Tuesday, July 31, 2012

Thursday, July 31, 1862

William went out to Amesville.
We received a letter from Pana saying Clara is very sick with typhoid fever.  This is sad news.

Peggy's comments:
Clara Walton is Julia's younger sister.  Julia, who seldom travelled, had taken an extended visit to see her in Pana, Illinois earlier in the year.

Monday, July 30, 2012

Wednesday, July 30, 1862

I called on Miss Emerson at W. D. Bailey's.  William came home from Chillicothe.

Sunday, July 29, 2012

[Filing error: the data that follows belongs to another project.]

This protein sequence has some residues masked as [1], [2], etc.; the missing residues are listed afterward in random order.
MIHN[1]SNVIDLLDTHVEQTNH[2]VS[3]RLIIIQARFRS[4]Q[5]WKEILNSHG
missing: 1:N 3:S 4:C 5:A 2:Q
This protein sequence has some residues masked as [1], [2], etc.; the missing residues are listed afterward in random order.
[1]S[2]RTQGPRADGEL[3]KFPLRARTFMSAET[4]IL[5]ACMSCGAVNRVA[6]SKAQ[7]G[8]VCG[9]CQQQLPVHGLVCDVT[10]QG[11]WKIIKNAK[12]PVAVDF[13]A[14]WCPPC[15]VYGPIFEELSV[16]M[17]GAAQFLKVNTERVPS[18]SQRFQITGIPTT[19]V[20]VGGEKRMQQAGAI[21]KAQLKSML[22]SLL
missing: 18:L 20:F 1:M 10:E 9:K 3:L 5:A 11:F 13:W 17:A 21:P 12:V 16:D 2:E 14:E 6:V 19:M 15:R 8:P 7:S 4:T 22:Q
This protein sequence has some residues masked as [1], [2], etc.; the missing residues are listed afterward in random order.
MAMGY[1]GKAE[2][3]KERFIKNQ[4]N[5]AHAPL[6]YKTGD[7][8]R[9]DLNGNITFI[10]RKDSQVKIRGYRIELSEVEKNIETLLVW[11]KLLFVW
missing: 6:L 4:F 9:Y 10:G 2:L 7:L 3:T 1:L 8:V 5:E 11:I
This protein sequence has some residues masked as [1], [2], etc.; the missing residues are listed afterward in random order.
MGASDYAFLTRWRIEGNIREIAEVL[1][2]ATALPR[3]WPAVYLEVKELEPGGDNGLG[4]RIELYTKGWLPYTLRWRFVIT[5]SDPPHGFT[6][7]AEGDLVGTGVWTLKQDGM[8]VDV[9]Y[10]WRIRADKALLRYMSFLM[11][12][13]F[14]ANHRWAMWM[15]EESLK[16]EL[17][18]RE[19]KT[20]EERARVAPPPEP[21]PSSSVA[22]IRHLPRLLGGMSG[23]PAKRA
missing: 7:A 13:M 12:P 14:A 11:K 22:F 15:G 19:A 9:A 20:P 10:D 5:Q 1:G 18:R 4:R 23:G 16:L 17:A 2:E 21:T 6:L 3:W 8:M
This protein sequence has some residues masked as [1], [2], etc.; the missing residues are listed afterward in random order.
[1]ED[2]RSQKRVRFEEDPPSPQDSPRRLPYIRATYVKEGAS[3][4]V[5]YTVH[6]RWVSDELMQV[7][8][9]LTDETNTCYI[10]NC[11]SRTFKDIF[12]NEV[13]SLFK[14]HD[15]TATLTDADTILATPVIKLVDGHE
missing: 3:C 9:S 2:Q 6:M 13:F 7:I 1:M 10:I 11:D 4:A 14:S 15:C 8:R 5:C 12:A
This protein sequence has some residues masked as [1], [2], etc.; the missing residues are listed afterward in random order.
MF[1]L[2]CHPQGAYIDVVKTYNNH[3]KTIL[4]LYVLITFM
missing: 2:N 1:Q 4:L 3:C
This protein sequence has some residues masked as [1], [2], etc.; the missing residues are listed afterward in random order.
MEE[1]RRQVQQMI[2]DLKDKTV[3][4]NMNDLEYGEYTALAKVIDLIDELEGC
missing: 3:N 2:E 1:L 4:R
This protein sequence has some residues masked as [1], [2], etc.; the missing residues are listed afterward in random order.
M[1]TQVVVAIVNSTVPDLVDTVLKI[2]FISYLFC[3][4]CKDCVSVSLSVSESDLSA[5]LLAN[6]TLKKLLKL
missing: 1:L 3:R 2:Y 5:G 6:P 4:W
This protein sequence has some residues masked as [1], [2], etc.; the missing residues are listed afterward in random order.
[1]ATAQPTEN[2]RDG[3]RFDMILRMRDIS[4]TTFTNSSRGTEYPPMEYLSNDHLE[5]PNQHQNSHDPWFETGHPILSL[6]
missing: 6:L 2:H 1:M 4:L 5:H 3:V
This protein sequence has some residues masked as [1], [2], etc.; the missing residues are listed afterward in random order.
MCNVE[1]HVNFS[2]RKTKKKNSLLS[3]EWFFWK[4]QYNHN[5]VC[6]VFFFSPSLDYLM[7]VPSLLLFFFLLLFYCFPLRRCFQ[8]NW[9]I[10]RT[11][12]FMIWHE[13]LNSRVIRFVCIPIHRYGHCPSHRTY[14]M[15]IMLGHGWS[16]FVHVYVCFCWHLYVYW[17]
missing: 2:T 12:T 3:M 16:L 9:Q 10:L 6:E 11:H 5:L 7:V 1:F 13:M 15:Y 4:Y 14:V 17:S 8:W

Tuesday, July 29, 1862

Mrs. Hart and Mrs. Deming called this morning and brought us a basket of nice pears and talked over yesterday's alarm.  Mrs. Cains Cole was so much alarmed that she gathered up her valuables and her children and came across the river to her father's.
Lucy spent the afternoon on the hill with Sarah Emerson.  Kate came home and William went to Chillicothe.  Sara Emerson called this evening.

Saturday, July 28, 2012

Monday, July 28, 1862

Lucy came down this morning.  Kate is going to spend the day in town.  William to Marietta.